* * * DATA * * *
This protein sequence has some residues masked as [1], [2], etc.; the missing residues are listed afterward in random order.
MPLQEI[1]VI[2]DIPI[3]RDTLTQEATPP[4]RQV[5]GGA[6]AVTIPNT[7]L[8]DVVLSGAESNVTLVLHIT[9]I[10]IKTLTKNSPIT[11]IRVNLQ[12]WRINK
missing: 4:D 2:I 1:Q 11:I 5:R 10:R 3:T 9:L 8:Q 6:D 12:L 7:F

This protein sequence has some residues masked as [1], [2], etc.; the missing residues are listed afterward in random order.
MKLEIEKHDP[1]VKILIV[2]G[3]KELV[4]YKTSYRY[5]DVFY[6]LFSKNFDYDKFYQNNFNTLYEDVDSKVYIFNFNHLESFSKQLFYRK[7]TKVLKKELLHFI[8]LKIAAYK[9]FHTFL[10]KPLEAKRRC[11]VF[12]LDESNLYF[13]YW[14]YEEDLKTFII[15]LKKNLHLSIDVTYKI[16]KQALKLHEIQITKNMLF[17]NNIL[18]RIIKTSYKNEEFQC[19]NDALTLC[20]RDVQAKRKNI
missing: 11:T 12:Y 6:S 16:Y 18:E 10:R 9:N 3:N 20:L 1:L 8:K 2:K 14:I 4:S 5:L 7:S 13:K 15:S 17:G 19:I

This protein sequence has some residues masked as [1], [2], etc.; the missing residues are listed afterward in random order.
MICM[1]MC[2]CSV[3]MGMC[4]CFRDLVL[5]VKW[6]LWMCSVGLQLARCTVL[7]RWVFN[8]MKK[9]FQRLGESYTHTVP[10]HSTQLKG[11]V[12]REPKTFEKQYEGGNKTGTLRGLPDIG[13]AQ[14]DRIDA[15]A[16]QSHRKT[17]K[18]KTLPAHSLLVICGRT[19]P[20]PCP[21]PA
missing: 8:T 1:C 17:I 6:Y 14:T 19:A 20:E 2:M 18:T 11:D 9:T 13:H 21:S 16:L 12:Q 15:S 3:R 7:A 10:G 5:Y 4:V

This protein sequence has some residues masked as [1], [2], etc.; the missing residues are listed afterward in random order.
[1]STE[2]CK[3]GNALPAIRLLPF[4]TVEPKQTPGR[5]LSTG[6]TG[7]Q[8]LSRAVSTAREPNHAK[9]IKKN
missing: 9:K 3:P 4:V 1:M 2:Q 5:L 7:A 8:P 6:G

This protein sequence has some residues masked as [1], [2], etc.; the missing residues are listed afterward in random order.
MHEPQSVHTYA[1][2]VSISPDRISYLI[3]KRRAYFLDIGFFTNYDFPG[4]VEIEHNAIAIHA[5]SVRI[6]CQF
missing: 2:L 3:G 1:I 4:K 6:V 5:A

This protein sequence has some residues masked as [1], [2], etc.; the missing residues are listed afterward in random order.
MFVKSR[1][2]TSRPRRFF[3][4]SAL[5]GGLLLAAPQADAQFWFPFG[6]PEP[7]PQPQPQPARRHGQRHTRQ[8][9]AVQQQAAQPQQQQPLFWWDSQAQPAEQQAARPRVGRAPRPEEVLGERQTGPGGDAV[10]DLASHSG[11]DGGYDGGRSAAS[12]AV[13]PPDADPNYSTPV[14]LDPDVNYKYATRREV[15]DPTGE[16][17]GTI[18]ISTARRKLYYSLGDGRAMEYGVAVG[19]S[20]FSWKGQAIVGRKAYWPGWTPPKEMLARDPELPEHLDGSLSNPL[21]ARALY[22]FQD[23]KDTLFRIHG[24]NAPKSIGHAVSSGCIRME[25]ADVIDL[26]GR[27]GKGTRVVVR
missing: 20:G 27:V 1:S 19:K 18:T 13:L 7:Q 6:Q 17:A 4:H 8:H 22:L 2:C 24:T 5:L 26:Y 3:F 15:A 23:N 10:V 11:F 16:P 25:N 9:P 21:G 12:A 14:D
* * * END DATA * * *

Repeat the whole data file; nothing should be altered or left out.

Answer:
This protein sequence has some residues masked as [1], [2], etc.; the missing residues are listed afterward in random order.
MPLQEI[1]VI[2]DIPI[3]RDTLTQEATPP[4]RQV[5]GGA[6]AVTIPNT[7]L[8]DVVLSGAESNVTLVLHIT[9]I[10]IKTLTKNSPIT[11]IRVNLQ[12]WRINK
missing: 4:D 2:I 1:Q 11:I 5:R 10:R 3:T 9:L 8:Q 6:D 12:L 7:F

This protein sequence has some residues masked as [1], [2], etc.; the missing residues are listed afterward in random order.
MKLEIEKHDP[1]VKILIV[2]G[3]KELV[4]YKTSYRY[5]DVFY[6]LFSKNFDYDKFYQNNFNTLYEDVDSKVYIFNFNHLESFSKQLFYRK[7]TKVLKKELLHFI[8]LKIAAYK[9]FHTFL[10]KPLEAKRRC[11]VF[12]LDESNLYF[13]YW[14]YEEDLKTFII[15]LKKNLHLSIDVTYKI[16]KQALKLHEIQITKNMLF[17]NNIL[18]RIIKTSYKNEEFQC[19]NDALTLC[20]RDVQAKRKNI
missing: 11:T 12:Y 6:S 16:Y 18:E 10:R 9:N 3:N 20:L 1:L 8:K 2:K 14:I 4:S 5:L 7:S 13:K 15:S 17:G 19:I

This protein sequence has some residues masked as [1], [2], etc.; the missing residues are listed afterward in random order.
MICM[1]MC[2]CSV[3]MGMC[4]CFRDLVL[5]VKW[6]LWMCSVGLQLARCTVL[7]RWVFN[8]MKK[9]FQRLGESYTHTVP[10]HSTQLKG[11]V[12]REPKTFEKQYEGGNKTGTLRGLPDIG[13]AQ[14]DRIDA[15]A[16]QSHRKT[17]K[18]KTLPAHSLLVICGRT[19]P[20]PCP[21]PA
missing: 8:T 1:C 17:I 6:Y 14:T 19:A 20:E 2:M 18:T 11:D 9:T 13:H 21:S 16:L 12:Q 15:S 3:R 7:A 10:G 5:Y 4:V

This protein sequence has some residues masked as [1], [2], etc.; the missing residues are listed afterward in random order.
[1]STE[2]CK[3]GNALPAIRLLPF[4]TVEPKQTPGR[5]LSTG[6]TG[7]Q[8]LSRAVSTAREPNHAK[9]IKKN
missing: 9:K 3:P 4:V 1:M 2:Q 5:L 7:A 8:P 6:G

This protein sequence has some residues masked as [1], [2], etc.; the missing residues are listed afterward in random order.
MHEPQSVHTYA[1][2]VSISPDRISYLI[3]KRRAYFLDIGFFTNYDFPG[4]VEIEHNAIAIHA[5]SVRI[6]CQF
missing: 2:L 3:G 1:I 4:K 6:V 5:A

This protein sequence has some residues masked as [1], [2], etc.; the missing residues are listed afterward in random order.
MFVKSR[1][2]TSRPRRFF[3][4]SAL[5]GGLLLAAPQADAQFWFPFG[6]PEP[7]PQPQPQPARRHGQRHTRQ[8][9]AVQQQAAQPQQQQPLFWWDSQAQPAEQQAARPRVGRAPRPEEVLGERQTGPGGDAV[10]DLASHSG[11]DGGYDGGRSAAS[12]AV[13]PPDADPNYSTPV[14]LDPDVNYKYATRREV[15]DPTGE[16][17]GTI[18]ISTARRKLYYSLGDGRAMEYGVAVG[19]S[20]FSWKGQAIVGRKAYWPGWTPPKEMLARDPELPEHLDGSLSNPL[21]ARALY[22]FQD[23]KDTLFRIHG[24]NAPKSIGHAVSSGCIRME[25]ADVIDL[26]GR[27]GKGTRVVVR
missing: 20:G 27:V 1:S 19:K 18:T 13:L 7:Q 6:Q 17:A 4:H 8:H 22:L 2:C 24:T 5:L 26:Y 3:F 15:A 23:N 10:V 11:F 16:P 25:N 9:P 21:G 12:A 14:D